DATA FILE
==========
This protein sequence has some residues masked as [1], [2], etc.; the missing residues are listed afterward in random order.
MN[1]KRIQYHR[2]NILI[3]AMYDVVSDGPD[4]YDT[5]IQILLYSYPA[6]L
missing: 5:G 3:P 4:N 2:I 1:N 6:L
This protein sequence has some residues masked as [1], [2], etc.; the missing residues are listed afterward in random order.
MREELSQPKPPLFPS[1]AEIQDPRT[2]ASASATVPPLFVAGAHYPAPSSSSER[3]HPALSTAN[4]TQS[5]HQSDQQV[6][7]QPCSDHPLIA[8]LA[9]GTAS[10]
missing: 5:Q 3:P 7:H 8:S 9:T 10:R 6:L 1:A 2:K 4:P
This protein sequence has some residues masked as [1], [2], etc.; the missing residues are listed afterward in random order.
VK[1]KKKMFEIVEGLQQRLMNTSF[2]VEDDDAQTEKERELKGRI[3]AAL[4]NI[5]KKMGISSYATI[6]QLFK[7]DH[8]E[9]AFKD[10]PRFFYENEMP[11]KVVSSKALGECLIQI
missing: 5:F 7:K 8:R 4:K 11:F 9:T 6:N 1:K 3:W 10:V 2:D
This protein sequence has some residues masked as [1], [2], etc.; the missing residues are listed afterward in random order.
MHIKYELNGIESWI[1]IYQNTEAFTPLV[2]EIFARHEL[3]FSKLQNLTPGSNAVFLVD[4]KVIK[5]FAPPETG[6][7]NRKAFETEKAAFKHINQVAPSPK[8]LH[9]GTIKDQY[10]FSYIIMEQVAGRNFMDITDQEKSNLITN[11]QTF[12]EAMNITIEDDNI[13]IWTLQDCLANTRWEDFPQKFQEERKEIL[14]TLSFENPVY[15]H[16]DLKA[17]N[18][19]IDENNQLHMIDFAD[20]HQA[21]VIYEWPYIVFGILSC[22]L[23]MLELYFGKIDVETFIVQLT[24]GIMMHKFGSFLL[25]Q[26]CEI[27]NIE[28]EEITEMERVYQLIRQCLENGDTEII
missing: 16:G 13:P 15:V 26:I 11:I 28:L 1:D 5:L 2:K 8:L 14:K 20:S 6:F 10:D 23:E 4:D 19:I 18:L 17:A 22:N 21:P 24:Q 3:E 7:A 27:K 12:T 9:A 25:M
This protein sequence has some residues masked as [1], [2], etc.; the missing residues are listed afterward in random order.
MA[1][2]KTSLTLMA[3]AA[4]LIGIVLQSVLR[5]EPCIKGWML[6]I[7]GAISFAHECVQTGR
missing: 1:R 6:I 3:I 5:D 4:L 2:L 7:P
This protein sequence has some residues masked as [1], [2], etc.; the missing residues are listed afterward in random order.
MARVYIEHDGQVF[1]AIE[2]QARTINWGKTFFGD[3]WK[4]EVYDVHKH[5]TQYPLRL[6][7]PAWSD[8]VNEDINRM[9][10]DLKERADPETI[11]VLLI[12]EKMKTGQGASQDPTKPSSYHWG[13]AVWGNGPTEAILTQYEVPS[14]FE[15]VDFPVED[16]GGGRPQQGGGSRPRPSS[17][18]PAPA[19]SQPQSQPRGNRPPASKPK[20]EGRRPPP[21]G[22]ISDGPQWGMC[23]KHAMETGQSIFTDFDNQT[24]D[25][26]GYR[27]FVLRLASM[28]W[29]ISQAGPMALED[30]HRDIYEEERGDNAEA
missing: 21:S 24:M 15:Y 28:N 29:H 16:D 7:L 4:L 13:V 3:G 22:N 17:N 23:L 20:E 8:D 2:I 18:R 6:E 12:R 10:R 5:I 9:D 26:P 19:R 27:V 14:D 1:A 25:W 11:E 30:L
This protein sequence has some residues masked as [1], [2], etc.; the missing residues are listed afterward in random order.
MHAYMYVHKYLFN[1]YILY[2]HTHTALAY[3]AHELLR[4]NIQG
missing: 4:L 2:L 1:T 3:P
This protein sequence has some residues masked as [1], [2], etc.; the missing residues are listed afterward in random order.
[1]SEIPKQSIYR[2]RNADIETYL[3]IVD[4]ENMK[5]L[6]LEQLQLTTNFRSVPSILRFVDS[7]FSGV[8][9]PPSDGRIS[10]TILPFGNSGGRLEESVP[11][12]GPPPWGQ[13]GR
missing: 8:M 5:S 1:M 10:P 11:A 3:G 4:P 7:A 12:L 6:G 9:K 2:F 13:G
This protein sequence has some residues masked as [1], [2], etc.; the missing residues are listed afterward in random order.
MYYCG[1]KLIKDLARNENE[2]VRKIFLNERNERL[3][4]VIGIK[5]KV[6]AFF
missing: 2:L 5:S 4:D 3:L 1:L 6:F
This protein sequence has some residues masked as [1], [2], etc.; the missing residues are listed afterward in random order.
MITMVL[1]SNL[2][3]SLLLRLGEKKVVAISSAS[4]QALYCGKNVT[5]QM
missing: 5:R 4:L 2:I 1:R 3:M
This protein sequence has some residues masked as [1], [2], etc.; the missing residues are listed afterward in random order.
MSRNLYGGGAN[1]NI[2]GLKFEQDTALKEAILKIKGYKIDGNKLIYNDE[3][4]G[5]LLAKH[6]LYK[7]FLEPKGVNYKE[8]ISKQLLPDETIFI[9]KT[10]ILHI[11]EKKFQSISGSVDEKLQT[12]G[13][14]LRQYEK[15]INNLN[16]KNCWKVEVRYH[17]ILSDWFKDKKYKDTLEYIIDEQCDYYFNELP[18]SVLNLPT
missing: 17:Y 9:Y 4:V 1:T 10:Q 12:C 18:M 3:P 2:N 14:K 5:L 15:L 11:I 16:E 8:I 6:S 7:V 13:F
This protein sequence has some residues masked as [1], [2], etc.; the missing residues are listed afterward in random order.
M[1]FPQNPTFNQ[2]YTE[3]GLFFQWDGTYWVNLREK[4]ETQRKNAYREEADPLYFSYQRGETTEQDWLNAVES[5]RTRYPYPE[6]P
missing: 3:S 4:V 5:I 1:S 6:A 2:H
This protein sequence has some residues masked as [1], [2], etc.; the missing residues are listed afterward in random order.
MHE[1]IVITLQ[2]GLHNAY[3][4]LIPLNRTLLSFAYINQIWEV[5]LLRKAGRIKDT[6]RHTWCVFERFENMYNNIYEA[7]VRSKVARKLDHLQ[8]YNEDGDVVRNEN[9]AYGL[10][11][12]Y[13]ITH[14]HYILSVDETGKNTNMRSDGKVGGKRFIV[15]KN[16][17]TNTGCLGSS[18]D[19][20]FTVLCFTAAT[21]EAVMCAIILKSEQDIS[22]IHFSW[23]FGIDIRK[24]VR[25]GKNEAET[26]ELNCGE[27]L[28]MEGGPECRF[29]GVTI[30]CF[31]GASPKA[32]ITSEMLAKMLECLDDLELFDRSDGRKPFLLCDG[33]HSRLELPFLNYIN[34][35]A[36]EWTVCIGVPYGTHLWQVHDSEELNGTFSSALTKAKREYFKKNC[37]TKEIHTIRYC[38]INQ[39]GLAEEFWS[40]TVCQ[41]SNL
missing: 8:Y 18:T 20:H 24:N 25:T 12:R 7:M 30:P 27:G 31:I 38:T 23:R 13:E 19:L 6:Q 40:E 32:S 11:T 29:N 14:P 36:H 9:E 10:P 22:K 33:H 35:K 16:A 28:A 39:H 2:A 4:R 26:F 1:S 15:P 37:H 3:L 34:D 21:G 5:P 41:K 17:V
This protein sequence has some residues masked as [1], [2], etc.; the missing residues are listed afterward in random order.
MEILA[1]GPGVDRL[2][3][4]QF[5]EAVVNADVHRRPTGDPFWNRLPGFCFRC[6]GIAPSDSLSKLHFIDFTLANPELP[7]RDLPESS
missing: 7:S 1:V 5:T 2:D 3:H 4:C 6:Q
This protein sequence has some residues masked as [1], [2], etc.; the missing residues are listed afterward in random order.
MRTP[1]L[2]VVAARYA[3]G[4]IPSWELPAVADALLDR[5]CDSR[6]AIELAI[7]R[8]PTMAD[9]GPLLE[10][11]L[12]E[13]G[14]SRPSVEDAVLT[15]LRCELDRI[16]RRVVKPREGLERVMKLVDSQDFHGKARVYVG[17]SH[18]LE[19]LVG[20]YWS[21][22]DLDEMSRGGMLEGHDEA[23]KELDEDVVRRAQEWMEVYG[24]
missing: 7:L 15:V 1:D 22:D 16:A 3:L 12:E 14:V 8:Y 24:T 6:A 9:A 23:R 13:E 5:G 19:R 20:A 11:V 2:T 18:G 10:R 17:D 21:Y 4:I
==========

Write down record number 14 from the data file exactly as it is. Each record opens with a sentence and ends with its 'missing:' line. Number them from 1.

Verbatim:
This protein sequence has some residues masked as [1], [2], etc.; the missing residues are listed afterward in random order.
MEILA[1]GPGVDRL[2][3][4]QF[5]EAVVNADVHRRPTGDPFWNRLPGFCFRC[6]GIAPSDSLSKLHFIDFTLANPELP[7]RDLPESS
missing: 7:S 1:V 5:T 2:D 3:H 4:C 6:Q